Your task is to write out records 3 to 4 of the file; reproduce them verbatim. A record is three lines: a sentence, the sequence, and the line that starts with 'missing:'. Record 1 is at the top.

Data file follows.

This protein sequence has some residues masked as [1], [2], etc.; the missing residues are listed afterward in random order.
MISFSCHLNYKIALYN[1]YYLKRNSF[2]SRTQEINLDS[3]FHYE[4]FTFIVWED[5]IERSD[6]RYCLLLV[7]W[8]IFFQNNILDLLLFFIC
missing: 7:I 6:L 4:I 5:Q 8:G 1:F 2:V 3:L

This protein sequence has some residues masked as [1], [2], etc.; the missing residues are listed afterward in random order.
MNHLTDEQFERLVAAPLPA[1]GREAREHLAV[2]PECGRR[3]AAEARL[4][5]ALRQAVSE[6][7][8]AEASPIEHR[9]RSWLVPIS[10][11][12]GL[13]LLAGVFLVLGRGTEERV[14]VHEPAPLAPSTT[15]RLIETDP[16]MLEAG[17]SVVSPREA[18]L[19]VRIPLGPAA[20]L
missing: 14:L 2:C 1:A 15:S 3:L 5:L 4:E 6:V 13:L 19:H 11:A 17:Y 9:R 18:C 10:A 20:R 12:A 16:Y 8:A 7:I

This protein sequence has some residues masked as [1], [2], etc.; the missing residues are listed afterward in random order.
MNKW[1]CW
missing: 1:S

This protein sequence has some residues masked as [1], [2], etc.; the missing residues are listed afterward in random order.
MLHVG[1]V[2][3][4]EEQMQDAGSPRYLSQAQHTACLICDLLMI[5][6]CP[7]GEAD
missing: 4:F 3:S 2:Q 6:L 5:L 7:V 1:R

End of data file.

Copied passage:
This protein sequence has some residues masked as [1], [2], etc.; the missing residues are listed afterward in random order.
MNKW[1]CW
missing: 1:S

This protein sequence has some residues masked as [1], [2], etc.; the missing residues are listed afterward in random order.
MLHVG[1]V[2][3][4]EEQMQDAGSPRYLSQAQHTACLICDLLMI[5][6]CP[7]GEAD
missing: 4:F 3:S 2:Q 6:L 5:L 7:V 1:R